Grassley waxed lyrical about “parents saving for their children’s college education or working families investing and saving for their retirement.” But estates of $5.5 million or $11 million are not produced by “working families.”

At last reporting, the median household income in the United States was $59,000. It would take the typical couple more than 186 years to save enough to subject their heirs to any estate tax, even if they didn’t spend a penny of their earnings.

Philosophy class

When Grassley evoked a “hundred-thousand-dollar income for two people” to NPR as a reason to support repealing the estate tax, the interviewer pointed out that “very, very few couples” in that category would ever leave estates large enough to be taxed. That led to this howler:

Listen, in no way is my statement meant to dispute the statistics you gave me. I’m giving you a philosophical reason for recognizing savings versus those who want to live high on the hog and not save anything or invest in the commodities.

“High on the hog”?  There he goes again, claiming that struggling families fritter away their money watching those darned moving pictures.

But when you get frustrated with the GOP’s tin ear, remember Grassley’s advice, the one thing he said that may be true. Republicans aren’t lying when they say they believe their tax breaks for the ultra-rich and cuts to essential services are in the interest of working families.  It’s their philosophy to reward those who need it least.

Live and let die

In another recent interview, Grassley repeated the Republican canard that income is taxed twice under the estate tax. This is nonsense. Yes, it’s possible that the deceased’s income was taxed, although wealthy people have access to a lot of tax avoidance techniques. But that income is not taxed a second time.

It is the heirs’ income that is taxed after death, not that of the person leaving the inheritance. In this sense, an inheritance is no different than any other income – a plumber’s fee, for example.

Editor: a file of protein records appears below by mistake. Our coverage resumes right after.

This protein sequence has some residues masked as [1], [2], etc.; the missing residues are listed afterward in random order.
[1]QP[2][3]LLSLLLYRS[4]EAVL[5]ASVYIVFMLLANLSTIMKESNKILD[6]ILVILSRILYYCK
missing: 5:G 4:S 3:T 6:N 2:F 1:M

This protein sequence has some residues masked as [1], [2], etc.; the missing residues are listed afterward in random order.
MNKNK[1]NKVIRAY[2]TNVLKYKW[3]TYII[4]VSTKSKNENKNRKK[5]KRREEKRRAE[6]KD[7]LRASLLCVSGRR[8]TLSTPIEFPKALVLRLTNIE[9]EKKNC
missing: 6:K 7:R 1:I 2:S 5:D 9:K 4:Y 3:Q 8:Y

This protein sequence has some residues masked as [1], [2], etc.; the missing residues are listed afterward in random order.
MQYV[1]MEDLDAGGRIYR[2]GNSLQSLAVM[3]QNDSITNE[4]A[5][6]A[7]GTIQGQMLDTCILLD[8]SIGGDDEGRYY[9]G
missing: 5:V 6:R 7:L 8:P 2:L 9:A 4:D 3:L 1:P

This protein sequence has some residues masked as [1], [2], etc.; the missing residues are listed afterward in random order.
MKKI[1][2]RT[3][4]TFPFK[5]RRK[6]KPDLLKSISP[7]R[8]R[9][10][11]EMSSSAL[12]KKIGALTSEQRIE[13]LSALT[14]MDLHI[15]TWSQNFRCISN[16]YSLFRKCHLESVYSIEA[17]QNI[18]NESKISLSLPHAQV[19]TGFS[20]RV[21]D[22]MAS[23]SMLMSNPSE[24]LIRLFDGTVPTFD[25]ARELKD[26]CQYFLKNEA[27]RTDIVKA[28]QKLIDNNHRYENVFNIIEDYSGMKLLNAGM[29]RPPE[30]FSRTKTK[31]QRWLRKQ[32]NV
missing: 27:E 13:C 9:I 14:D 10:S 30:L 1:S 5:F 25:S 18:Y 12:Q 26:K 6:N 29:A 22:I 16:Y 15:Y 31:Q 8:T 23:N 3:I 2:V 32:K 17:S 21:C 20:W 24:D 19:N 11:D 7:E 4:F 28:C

I pay income tax on my earnings. When I hire a plumber, she pays income tax on what I pay her. That money isn’t “taxed twice,” because a different person receives it each time.

Rep. David Young, an Iowa Republican, repeated another often-repeated GOP misstatement when he insisted that “death should not be a taxable event.” It isn’t. Neither the death nor the deceased are being taxed. The “taxable event” is the receipt of $5.5 million or $11 million by the heirs.

Sen. Grassley and his colleagues are likely to win the battle, but they may very well lose the war. It looks like they’ll pass their tax bill. But, despite all their focus-group tested talking points, the GOP is losing this debate in the public’s eyes.

The Republican tax bill remains extremely unpopular, according to current polls. Unless they can distract the public with other issues, they may pay a steep political price for it.

Apparently, voters know when Republicans are lying – excuse me, when they’re being philosophical – about taxes.


(1) As many observers have noted, the GOP bill is an act of class warfare. It gives half its cuts to the top 1 percent, raises taxes on 36 percent of working families, adds $71 billion to the cost of a college education; and provides additional privileges to wealthy individuals and special interests. (See Robert Borosage for more.) It would hurt education, as Jeff Bryant reports; damage small businesses and raise consumer taxes, as Tim Wilkins notes; and worsen our national housing crisis, as Liz Ryan Murray explains.